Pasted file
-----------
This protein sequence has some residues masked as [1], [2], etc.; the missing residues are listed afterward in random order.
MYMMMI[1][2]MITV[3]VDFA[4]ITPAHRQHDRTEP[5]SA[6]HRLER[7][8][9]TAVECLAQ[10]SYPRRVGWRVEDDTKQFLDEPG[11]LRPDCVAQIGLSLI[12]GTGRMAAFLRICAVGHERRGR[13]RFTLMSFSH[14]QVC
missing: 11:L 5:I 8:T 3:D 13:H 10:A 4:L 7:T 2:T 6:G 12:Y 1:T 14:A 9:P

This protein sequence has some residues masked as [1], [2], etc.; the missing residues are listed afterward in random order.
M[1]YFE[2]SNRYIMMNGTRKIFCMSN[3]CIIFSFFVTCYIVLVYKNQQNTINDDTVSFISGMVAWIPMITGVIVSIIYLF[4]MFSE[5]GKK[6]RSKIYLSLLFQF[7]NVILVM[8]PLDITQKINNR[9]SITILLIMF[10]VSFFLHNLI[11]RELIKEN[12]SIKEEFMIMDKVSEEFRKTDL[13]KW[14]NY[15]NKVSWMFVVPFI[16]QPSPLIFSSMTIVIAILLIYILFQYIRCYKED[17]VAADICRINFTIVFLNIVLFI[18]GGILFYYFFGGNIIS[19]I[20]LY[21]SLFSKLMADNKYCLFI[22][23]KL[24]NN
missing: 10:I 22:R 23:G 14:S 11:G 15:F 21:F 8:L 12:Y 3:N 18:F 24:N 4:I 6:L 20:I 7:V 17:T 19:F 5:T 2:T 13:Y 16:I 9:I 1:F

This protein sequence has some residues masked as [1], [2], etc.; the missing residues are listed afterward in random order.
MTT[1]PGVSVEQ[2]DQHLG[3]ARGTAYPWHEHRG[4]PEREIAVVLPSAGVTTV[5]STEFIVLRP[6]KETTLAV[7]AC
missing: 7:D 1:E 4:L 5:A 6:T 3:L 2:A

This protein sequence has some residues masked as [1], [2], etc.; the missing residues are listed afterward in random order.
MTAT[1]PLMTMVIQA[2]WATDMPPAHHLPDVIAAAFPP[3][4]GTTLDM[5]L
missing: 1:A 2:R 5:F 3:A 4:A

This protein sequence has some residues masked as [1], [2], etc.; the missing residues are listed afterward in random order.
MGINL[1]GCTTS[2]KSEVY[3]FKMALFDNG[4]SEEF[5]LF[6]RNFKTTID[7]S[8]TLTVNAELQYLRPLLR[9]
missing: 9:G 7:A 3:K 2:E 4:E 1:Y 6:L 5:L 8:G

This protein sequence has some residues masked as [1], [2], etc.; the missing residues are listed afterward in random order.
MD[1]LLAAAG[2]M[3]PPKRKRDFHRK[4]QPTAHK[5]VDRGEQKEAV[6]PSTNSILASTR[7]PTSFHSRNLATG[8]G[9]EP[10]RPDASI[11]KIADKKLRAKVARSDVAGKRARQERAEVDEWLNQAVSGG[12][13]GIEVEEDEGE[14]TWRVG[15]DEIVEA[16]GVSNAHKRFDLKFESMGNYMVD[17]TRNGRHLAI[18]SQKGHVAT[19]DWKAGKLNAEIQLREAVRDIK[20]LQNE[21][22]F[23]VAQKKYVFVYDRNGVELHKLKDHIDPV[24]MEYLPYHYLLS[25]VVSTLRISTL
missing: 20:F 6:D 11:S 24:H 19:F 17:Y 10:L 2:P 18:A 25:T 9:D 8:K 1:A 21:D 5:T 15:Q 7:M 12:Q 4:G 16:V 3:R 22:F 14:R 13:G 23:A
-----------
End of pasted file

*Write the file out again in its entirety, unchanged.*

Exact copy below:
This protein sequence has some residues masked as [1], [2], etc.; the missing residues are listed afterward in random order.
MYMMMI[1][2]MITV[3]VDFA[4]ITPAHRQHDRTEP[5]SA[6]HRLER[7][8][9]TAVECLAQ[10]SYPRRVGWRVEDDTKQFLDEPG[11]LRPDCVAQIGLSLI[12]GTGRMAAFLRICAVGHERRGR[13]RFTLMSFSH[14]QVC
missing: 11:L 5:I 8:T 3:D 13:H 10:A 4:L 7:T 2:T 6:G 12:Y 1:T 14:A 9:P

This protein sequence has some residues masked as [1], [2], etc.; the missing residues are listed afterward in random order.
M[1]YFE[2]SNRYIMMNGTRKIFCMSN[3]CIIFSFFVTCYIVLVYKNQQNTINDDTVSFISGMVAWIPMITGVIVSIIYLF[4]MFSE[5]GKK[6]RSKIYLSLLFQF[7]NVILVM[8]PLDITQKINNR[9]SITILLIMF[10]VSFFLHNLI[11]RELIKEN[12]SIKEEFMIMDKVSEEFRKTDL[13]KW[14]NY[15]NKVSWMFVVPFI[16]QPSPLIFSSMTIVIAILLIYILFQYIRCYKED[17]VAADICRINFTIVFLNIVLFI[18]GGILFYYFFGGNIIS[19]I[20]LY[21]SLFSKLMADNKYCLFI[22][23]KL[24]NN
missing: 10:I 22:R 23:G 14:S 11:G 15:F 21:F 8:L 12:Y 3:N 18:F 24:N 4:I 6:L 20:I 7:V 17:T 19:F 5:T 2:T 13:Y 16:I 9:I 1:F

This protein sequence has some residues masked as [1], [2], etc.; the missing residues are listed afterward in random order.
MTT[1]PGVSVEQ[2]DQHLG[3]ARGTAYPWHEHRG[4]PEREIAVVLPSAGVTTV[5]STEFIVLRP[6]KETTLAV[7]AC
missing: 7:D 1:E 4:L 5:A 6:T 3:L 2:A

This protein sequence has some residues masked as [1], [2], etc.; the missing residues are listed afterward in random order.
MTAT[1]PLMTMVIQA[2]WATDMPPAHHLPDVIAAAFPP[3][4]GTTLDM[5]L
missing: 1:A 2:R 5:F 3:A 4:A

This protein sequence has some residues masked as [1], [2], etc.; the missing residues are listed afterward in random order.
MGINL[1]GCTTS[2]KSEVY[3]FKMALFDNG[4]SEEF[5]LF[6]RNFKTTID[7]S[8]TLTVNAELQYLRPLLR[9]
missing: 9:G 7:A 3:K 2:E 4:E 1:Y 6:L 5:L 8:G

This protein sequence has some residues masked as [1], [2], etc.; the missing residues are listed afterward in random order.
MD[1]LLAAAG[2]M[3]PPKRKRDFHRK[4]QPTAHK[5]VDRGEQKEAV[6]PSTNSILASTR[7]PTSFHSRNLATG[8]G[9]EP[10]RPDASI[11]KIADKKLRAKVARSDVAGKRARQERAEVDEWLNQAVSGG[12][13]GIEVEEDEGE[14]TWRVG[15]DEIVEA[16]GVSNAHKRFDLKFESMGNYMVD[17]TRNGRHLAI[18]SQKGHVAT[19]DWKAGKLNAEIQLREAVRDIK[20]LQNE[21][22]F[23]VAQKKYVFVYDRNGVELHKLKDHIDPV[24]MEYLPYHYLLS[25]VVSTLRISTL
missing: 20:F 6:D 11:S 24:H 19:F 17:Y 10:L 2:P 18:A 25:T 9:D 8:K 1:A 21:D 5:T 15:Q 7:M 12:Q 4:G 16:V 3:R 22:F 14:R 13:G 23:A